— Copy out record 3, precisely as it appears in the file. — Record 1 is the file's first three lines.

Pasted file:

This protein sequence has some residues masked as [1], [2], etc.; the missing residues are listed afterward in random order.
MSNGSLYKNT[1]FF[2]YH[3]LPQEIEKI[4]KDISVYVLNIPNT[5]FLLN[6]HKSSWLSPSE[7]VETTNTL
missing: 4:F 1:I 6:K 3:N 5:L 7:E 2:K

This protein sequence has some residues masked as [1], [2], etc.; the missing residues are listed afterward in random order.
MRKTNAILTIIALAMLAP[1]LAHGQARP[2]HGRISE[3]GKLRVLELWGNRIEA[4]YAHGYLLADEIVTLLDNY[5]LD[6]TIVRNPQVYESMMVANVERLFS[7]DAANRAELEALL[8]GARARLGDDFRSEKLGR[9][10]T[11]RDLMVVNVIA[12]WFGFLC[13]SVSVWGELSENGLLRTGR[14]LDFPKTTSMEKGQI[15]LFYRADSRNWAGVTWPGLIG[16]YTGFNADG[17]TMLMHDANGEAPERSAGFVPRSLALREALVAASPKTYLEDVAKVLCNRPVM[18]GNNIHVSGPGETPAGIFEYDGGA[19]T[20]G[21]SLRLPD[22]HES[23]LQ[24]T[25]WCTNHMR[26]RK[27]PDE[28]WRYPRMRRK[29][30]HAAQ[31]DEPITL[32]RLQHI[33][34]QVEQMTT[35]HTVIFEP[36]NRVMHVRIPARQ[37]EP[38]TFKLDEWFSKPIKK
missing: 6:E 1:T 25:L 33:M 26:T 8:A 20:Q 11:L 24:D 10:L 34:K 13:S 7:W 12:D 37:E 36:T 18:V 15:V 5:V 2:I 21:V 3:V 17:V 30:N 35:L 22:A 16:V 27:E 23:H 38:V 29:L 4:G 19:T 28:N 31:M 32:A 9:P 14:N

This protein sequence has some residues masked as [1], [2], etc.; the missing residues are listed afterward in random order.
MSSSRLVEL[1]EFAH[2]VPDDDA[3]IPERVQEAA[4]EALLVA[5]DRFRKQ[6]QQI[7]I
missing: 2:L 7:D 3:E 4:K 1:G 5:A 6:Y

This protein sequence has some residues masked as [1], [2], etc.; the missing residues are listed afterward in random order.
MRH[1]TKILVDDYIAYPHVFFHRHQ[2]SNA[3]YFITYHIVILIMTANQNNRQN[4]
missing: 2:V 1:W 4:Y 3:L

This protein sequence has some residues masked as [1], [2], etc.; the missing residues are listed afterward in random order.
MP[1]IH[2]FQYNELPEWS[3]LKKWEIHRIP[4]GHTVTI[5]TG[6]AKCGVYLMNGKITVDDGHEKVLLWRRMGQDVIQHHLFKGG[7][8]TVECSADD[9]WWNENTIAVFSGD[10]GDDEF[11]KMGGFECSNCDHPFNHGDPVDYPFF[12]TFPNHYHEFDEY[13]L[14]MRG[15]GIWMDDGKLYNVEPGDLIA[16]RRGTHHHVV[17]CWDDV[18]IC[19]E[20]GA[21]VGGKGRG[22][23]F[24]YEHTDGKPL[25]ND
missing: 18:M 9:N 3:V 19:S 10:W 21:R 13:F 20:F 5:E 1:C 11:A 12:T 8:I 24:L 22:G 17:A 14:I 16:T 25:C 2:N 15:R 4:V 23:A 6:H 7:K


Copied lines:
This protein sequence has some residues masked as [1], [2], etc.; the missing residues are listed afterward in random order.
MSSSRLVEL[1]EFAH[2]VPDDDA[3]IPERVQEAA[4]EALLVA[5]DRFRKQ[6]QQI[7]I
missing: 2:L 7:D 3:E 4:K 1:G 5:A 6:Y